Written by Lisa Navarro
In September 2013, the Office of Fair Trading (“OFT“) issued statements of objection (“SO“) in two separate resale price maintenance cases. The first relates to the sale of sports bras, and the second to mobility scooters. Distinct products, sold in different ways, but both have allegedly been the subject of arrangements between suppliers and retailers aimed at artificially managing the prices that consumers pay.
The investigation into price fixing for sports bras was launched in April 2012. It focused on the conduct of DB Apparel UK Limited (“DBA“) with regard to its Shock Absorber range of sports bras. Between 2009 and 2011, DBA allegedly entered into nine agreements with three major department store chains covering nationwide sales of multiple products within the Shock Absorber range. The agreements contain provisions which set a fixed or minimum resale price for the products, thereby resulting in prices being higher than they might otherwise have been.
The OFT’s decision to issue an SO to Pride Mobility Products Limited (“Pride“) and a number of the retailers that sell its mobility scooters follows a market study on the mobility aids sector which concluded in 2011. Pride and its retailers are accused of being party to arrangements which prevented the retailers from advertising online prices at levels below Pride’s recommended retail price.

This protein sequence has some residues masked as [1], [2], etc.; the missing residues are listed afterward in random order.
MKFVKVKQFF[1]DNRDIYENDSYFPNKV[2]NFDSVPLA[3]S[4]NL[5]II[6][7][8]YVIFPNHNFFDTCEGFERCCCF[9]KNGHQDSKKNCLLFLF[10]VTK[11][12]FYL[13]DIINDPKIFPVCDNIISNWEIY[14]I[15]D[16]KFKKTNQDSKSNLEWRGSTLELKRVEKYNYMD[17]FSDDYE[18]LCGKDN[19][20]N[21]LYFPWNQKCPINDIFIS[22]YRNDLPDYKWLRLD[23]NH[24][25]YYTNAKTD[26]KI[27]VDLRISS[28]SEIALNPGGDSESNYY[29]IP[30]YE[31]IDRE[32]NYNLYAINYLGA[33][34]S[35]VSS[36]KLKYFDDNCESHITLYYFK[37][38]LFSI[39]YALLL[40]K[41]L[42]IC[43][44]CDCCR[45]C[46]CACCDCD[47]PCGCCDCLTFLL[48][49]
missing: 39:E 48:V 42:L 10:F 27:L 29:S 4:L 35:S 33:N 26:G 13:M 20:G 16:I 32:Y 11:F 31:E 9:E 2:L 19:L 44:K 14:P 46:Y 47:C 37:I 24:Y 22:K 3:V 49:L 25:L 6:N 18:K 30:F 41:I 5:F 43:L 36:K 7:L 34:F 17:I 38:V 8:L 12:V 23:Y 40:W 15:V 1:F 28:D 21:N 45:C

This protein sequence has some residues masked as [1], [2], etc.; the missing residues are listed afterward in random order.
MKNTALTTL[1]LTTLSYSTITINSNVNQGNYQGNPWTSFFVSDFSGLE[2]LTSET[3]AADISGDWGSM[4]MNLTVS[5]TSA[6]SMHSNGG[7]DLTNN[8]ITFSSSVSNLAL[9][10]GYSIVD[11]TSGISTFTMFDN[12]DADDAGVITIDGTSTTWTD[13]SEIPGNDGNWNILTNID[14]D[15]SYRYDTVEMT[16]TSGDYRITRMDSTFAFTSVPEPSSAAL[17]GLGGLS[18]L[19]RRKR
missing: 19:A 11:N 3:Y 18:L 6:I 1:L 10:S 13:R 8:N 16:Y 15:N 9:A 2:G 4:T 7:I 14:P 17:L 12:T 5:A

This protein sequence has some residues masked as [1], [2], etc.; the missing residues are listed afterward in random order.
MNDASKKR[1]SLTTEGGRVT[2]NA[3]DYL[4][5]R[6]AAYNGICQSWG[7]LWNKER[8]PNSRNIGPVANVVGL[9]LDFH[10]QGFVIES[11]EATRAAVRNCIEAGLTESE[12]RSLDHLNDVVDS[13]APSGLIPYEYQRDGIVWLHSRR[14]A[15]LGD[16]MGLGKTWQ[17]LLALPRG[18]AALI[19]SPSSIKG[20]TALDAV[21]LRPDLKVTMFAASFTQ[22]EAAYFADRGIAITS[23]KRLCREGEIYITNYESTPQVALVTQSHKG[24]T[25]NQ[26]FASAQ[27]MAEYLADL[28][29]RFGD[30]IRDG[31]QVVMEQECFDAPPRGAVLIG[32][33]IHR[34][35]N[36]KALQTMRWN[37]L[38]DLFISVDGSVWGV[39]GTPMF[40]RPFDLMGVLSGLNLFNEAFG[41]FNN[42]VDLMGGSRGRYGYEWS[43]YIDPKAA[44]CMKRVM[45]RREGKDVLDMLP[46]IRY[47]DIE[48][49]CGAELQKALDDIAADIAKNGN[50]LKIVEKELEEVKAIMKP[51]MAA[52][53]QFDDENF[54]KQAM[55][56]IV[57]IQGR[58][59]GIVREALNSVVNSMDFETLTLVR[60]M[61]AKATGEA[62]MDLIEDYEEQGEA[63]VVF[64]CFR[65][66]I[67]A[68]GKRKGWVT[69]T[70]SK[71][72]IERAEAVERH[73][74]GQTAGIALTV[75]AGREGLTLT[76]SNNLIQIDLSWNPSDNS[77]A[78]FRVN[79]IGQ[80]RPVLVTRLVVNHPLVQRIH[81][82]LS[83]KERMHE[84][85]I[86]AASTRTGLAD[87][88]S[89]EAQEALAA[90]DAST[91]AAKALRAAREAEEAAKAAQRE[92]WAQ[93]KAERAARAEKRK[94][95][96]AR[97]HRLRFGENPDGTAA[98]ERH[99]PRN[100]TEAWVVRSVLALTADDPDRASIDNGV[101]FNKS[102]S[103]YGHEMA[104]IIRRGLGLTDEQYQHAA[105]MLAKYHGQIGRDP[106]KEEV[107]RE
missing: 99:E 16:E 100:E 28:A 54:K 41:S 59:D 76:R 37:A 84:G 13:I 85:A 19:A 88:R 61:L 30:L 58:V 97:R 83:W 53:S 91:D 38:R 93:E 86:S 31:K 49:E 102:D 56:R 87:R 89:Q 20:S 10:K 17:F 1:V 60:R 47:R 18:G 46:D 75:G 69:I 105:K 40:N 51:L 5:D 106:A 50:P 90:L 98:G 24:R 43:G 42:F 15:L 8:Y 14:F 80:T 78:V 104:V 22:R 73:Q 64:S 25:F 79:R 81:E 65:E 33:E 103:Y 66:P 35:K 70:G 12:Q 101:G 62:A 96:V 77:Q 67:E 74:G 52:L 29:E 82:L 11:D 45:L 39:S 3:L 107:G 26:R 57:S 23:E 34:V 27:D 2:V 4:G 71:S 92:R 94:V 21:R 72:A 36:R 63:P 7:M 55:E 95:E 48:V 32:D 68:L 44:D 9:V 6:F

Given that both investigations are only at SO stage, it must be noted that the findings remain provisional and should not give rise to an assumption that infringements of UK and/or EU competition law have occurred. For the cases to have progressed this far, however, there is a strong likelihood that this will be the ultimate conclusion.
In terms of the offences committed, price fixing has long been the seen as the most serious type of anti-competitive conduct that can occur in the context of vertical supply chain relationships. Whilst the sports bra case appears to be a textbook example of resale price maintenance between a supplier and retailer, the nature of the allegation in the mobility scooters case is more complex. The alleged misconduct is not the fixing of actual sales prices, but a limitation on the advertising of discounted prices over the internet. The OFT has suggested that this impedes the ability of customers to obtain value for money, as well as obstructing innovative and efficient retailers from winning new customers.
It will be a while before we know the final outcome of these investigations. In line with the procedural timetables, final decisions should not be expected before spring 2014. The focus, however, on resale price maintenance issues, and the apparent enthusiasm with which these cases have been investigated by the OFT, are clear indicators that there is no room for complacency for anyone trading in the UK, or in Europe, when it comes to entering into agreements and arrangements with entities at other levels of the supply chain. In particular, any restrictions or obligations which dictate to whom parties can sell, where they can sell, or at what price, have to be given serious consideration.
Ultimately, the cost of getting these arrangements wrong will far outweigh any benefits that might flow from having “successfully” managed the resale price.